The uncertain future of genetic testing
Bringing genetics into medicine leads to more accuracy, better diagnosis and personalised treatment – but not for everyone. Carrie Arnold meets families for whom gene testing has led only to unanswered questions.
We need to change the way we think about genetic variation
Genetic variants that cause disease are rare, but this does not mean that all rare variants cause disease. So should we change the way we manage uncertainty in genetic testing?
Postpartum psychosis: “I’m afraid of how you’ll judge me, as a mother and as a person”
Catherine Carver recounts her terrifying journey into postpartum psychosis – and how she found healing in unexpected ways.
This week’s podcast: Kangaroo care – why keeping baby close is better for everyone
A shortage of incubators and a hunch about marsupials inspired a Colombian doctor to try something radical to save premature babies’ lives: constant skin-to-skin contact with parents. It’s cheaper than high-tech neonatal care – and it may be better, too.
Iceland knows how to stop teen substance abuse but the rest of the world isn’t listening
Teenage smoking, drinking and drug use have been radically cut in the past 20 years. How?
Meet the dogs with OCD
Could understanding canine compulsions help find new treatments for people with obsessive–compulsive disorders too? Shayla Love investigates.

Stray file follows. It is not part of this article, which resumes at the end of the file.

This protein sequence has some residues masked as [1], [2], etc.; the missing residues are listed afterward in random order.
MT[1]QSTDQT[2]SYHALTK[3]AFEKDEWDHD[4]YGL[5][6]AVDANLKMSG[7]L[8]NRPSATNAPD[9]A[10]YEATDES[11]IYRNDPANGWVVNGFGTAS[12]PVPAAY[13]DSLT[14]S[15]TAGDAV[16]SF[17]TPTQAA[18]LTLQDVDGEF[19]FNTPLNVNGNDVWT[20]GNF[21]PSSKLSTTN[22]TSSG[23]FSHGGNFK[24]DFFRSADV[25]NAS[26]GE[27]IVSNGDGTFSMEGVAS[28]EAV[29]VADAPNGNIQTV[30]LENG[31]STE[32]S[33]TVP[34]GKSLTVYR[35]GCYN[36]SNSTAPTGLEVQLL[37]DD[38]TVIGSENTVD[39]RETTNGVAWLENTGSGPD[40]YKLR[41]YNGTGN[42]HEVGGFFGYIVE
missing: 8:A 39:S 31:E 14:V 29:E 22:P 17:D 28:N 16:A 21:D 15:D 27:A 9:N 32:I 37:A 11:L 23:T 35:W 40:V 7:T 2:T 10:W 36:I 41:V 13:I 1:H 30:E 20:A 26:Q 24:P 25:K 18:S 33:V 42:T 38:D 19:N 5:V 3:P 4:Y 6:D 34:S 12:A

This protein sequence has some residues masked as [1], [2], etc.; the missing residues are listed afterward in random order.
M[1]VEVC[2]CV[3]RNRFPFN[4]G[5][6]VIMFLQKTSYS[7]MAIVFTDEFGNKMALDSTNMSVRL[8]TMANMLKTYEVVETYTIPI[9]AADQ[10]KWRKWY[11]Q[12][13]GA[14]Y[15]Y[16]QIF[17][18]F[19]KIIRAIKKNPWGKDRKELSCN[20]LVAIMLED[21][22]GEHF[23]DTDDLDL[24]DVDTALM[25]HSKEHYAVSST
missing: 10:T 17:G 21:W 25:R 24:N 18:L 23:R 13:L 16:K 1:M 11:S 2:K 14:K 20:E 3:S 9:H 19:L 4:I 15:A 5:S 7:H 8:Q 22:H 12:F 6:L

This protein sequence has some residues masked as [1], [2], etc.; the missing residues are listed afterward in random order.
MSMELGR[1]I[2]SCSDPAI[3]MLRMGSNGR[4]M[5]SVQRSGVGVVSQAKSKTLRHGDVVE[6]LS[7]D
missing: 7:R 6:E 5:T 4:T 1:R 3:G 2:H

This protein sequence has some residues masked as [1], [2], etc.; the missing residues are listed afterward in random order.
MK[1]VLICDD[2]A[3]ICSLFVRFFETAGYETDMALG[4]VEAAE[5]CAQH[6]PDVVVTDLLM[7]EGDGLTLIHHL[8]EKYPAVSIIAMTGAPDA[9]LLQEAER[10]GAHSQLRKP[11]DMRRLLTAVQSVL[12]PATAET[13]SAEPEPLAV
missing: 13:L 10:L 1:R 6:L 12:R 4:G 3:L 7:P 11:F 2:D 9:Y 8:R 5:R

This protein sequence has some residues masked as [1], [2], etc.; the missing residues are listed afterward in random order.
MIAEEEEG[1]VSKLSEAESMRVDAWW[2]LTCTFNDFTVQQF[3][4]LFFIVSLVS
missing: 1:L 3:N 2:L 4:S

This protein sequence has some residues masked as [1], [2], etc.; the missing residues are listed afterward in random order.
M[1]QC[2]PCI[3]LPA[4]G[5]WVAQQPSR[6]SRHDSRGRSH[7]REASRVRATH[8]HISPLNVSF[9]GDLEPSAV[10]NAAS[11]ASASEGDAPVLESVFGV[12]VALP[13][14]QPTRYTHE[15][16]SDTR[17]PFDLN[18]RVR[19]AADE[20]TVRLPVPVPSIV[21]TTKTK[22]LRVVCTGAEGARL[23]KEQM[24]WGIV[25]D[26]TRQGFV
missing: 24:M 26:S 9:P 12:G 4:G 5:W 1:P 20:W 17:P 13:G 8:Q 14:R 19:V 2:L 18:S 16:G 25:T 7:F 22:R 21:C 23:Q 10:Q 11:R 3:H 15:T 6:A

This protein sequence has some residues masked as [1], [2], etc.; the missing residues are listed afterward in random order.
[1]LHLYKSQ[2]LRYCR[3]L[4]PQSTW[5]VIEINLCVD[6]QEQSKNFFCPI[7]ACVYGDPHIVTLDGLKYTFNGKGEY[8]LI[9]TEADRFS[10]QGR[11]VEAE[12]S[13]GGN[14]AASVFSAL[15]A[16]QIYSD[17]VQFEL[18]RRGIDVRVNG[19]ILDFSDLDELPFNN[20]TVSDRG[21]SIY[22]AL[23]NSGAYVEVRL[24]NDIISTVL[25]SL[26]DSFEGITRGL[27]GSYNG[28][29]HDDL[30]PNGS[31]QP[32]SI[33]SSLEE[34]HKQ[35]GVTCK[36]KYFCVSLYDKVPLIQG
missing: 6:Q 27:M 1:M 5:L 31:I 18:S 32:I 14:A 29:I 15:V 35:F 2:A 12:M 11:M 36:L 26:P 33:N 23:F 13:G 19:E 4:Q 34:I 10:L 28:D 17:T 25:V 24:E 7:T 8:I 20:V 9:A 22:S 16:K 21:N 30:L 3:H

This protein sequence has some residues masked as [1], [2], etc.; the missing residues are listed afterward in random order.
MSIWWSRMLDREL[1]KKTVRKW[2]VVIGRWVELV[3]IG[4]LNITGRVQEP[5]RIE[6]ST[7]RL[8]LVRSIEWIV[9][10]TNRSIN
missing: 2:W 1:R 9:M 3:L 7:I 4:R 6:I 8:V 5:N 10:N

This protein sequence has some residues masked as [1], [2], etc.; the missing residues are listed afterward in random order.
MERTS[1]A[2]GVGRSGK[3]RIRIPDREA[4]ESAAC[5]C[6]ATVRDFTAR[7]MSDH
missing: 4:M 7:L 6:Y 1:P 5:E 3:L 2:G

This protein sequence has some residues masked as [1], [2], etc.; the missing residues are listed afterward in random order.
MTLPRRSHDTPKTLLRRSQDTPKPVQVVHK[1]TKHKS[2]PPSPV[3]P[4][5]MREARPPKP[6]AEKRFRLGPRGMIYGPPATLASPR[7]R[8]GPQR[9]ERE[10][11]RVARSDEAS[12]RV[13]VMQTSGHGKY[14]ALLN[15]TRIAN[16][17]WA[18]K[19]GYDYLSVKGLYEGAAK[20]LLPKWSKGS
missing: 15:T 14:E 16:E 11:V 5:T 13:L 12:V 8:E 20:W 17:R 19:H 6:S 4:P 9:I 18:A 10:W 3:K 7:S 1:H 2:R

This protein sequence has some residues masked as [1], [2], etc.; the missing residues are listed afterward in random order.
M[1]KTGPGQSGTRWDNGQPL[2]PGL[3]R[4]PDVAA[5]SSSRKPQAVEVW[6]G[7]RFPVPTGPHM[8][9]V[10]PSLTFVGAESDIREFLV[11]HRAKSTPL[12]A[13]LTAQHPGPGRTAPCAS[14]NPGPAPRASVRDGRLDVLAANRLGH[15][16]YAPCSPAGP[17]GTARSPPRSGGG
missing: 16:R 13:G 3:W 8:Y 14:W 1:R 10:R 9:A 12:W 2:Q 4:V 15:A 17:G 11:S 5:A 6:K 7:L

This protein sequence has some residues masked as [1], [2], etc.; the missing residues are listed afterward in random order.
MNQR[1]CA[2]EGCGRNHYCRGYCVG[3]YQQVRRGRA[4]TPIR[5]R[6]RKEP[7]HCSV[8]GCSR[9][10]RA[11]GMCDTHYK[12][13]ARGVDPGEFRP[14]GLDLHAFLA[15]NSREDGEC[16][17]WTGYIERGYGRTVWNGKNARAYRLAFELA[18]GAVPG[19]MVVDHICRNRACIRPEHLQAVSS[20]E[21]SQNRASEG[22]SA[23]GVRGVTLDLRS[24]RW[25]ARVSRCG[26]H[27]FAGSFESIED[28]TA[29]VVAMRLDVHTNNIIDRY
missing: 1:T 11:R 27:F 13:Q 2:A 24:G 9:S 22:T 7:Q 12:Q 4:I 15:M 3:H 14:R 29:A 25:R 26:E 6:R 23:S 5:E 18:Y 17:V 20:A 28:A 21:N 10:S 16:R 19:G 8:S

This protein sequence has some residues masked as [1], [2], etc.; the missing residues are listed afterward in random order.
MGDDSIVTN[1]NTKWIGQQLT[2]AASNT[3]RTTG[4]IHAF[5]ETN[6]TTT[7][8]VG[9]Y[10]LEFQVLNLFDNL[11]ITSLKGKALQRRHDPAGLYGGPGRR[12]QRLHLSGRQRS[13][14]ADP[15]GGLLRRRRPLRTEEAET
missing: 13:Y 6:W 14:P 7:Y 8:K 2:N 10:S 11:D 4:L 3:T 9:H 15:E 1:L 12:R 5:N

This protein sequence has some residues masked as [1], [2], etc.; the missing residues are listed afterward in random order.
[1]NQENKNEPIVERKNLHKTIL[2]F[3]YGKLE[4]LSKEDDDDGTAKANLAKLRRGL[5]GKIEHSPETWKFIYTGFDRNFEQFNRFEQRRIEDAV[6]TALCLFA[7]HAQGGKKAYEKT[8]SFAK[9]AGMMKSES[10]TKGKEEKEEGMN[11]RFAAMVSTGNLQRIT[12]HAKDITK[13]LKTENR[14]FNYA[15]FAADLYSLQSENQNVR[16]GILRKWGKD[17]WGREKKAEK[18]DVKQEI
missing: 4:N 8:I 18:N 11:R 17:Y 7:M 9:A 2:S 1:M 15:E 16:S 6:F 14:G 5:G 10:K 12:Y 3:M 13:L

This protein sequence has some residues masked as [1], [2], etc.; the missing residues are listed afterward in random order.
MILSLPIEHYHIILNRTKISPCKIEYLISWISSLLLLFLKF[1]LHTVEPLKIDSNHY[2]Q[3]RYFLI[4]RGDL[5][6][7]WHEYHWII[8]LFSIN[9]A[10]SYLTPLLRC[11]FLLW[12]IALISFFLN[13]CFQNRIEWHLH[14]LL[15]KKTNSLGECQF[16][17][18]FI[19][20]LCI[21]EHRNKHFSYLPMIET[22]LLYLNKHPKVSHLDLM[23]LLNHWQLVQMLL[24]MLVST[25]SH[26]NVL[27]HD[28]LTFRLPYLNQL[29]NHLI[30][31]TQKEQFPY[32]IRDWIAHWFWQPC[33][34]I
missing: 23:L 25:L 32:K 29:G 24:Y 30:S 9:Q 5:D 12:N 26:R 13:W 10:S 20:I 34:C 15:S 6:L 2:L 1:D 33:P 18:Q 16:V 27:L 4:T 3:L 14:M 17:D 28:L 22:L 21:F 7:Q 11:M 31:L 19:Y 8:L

Reinventing the toilet
How one company’s vision for the humble loo is transforming lives, from Madagascar to UK music festivals.
My many selves: how I learned to live with multiple personalities
What happens when dissociative identity disorder takes away your sense of being an individual?
You can train your body into thinking it's had medicine
Jo Marchant asks if we can harness the mind to reduce side-effects and slash drug costs.
Why the calorie is broken
Calories consumed minus calories burned: it’s the simple formula for weight loss or gain. But dieters often find that it doesn’t work.
Why being bilingual keeps your brain fit
Most people in the world speak more than one language, suggesting the human brain evolved to work in multiple tongues. If so, asks Gaia Vince, are those who speak only one language missing out?
Why do we have blood types?
More than a century after their discovery, we still don’t really know what blood types are for.
How has the world's health changed in your lifetime?
Put yourself at the centre of the story in our Global Health Check interactive infographic.
This is what happens after you die
Exploring how the breakdown of our bodies after death gives birth to new life.